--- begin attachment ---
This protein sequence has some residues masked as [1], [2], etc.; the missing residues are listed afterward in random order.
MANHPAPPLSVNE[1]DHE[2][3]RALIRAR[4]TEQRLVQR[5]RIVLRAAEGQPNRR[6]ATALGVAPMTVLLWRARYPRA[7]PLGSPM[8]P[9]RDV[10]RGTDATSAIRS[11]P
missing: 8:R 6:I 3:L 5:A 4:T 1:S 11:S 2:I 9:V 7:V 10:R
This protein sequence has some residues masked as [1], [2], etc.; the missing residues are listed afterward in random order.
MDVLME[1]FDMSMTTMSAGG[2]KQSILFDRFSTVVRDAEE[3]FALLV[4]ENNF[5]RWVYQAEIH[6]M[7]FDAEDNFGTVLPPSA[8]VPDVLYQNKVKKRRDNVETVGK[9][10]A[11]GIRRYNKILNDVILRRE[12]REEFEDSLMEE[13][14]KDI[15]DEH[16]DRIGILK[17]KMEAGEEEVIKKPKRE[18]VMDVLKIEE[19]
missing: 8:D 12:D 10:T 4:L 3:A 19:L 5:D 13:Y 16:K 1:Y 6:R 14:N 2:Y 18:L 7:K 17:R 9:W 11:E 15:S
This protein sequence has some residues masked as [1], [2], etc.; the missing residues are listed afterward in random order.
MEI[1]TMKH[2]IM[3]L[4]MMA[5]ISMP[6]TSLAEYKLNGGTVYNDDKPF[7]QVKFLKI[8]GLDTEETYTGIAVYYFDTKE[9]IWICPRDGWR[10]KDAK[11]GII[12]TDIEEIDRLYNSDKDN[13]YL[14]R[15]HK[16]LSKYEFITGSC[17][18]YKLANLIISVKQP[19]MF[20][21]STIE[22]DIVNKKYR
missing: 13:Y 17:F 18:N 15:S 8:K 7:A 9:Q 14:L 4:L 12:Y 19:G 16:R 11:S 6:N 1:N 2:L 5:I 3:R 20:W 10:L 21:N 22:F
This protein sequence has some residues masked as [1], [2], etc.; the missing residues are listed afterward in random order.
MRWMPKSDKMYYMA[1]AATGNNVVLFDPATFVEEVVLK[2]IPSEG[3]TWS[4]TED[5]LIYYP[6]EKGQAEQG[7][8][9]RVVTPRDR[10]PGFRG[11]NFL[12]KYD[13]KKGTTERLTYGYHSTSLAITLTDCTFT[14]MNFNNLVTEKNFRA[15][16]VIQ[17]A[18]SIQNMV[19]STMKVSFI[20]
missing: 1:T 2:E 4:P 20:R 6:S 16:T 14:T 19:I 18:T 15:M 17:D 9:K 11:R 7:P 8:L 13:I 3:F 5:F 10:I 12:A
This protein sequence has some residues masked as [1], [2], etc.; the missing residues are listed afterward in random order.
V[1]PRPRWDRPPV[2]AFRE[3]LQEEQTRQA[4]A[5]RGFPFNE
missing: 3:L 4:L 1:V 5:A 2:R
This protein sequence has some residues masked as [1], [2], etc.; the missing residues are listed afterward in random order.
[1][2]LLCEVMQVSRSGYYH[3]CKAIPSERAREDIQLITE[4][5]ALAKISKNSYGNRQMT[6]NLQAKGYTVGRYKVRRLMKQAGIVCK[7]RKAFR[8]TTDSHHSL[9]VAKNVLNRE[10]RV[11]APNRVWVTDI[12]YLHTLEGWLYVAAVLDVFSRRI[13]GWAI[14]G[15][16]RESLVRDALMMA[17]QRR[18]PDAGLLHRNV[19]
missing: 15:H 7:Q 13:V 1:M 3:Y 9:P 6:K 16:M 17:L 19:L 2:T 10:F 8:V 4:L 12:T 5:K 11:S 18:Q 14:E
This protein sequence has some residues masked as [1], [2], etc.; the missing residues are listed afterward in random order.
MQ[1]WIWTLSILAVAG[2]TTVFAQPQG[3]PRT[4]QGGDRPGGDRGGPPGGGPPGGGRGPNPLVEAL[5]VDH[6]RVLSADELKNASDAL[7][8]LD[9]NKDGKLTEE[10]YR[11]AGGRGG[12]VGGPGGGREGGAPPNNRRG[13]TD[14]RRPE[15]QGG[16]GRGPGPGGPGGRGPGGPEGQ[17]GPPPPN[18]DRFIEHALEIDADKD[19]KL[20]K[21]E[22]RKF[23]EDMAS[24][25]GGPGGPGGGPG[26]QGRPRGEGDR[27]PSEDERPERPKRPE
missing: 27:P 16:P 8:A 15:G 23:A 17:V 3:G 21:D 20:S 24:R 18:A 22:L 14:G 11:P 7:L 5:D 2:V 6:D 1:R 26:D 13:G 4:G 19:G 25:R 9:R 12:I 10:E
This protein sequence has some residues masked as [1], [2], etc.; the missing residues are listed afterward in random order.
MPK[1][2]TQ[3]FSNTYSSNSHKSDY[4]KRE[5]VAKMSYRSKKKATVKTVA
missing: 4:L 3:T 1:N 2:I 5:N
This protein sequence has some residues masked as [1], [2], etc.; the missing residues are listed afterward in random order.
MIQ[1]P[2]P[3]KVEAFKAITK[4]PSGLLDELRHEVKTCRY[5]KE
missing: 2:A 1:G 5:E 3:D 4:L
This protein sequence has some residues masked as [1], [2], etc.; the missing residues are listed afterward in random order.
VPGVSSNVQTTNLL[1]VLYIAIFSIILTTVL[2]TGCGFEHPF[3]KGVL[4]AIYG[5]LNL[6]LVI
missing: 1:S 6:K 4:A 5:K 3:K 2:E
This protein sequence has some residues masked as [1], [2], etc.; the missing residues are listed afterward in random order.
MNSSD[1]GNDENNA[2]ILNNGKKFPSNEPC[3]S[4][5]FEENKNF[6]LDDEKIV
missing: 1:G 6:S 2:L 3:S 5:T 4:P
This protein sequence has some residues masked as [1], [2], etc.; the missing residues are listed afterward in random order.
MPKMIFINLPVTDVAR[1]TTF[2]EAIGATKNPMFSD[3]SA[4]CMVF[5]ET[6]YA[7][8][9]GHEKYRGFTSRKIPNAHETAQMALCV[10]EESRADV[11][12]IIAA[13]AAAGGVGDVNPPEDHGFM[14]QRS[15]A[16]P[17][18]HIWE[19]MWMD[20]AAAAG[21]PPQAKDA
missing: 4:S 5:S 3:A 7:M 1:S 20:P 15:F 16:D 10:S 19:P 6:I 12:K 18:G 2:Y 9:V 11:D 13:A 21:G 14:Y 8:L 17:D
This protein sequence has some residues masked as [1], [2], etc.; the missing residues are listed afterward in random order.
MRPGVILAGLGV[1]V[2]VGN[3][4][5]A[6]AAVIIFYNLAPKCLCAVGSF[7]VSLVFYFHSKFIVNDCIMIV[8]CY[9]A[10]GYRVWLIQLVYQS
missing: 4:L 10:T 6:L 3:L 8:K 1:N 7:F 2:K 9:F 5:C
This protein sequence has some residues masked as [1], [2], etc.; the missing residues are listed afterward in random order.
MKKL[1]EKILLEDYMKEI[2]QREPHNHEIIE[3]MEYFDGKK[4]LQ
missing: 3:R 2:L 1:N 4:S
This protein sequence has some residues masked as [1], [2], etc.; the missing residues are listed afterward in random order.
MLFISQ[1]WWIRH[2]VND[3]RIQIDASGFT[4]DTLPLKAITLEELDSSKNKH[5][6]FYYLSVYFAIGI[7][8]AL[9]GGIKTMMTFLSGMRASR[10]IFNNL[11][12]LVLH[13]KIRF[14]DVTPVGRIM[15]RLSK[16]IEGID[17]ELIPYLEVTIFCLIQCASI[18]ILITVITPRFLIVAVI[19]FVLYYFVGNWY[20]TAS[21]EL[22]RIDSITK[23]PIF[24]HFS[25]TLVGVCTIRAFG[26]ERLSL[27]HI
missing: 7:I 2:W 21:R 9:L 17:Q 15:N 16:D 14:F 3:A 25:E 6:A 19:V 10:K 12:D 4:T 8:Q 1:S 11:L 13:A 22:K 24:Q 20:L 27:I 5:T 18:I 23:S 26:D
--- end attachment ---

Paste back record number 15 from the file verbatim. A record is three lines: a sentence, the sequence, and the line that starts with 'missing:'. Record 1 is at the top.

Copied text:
This protein sequence has some residues masked as [1], [2], etc.; the missing residues are listed afterward in random order.
MLFISQ[1]WWIRH[2]VND[3]RIQIDASGFT[4]DTLPLKAITLEELDSSKNKH[5][6]FYYLSVYFAIGI[7][8]AL[9]GGIKTMMTFLSGMRASR[10]IFNNL[11][12]LVLH[13]KIRF[14]DVTPVGRIM[15]RLSK[16]IEGID[17]ELIPYLEVTIFCLIQCASI[18]ILITVITPRFLIVAVI[19]FVLYYFVGNWY[20]TAS[21]EL[22]RIDSITK[23]PIF[24]HFS[25]TLVGVCTIRAFG[26]ERLSL[27]HI
missing: 7:I 2:W 21:R 9:L 17:Q 15:N 16:D 14:F 3:A 25:E 6:A 19:V 10:K 12:D 4:T 8:Q 1:S 11:L 13:A 22:K 24:Q 20:L 27:I 5:T 18:I 23:S 26:D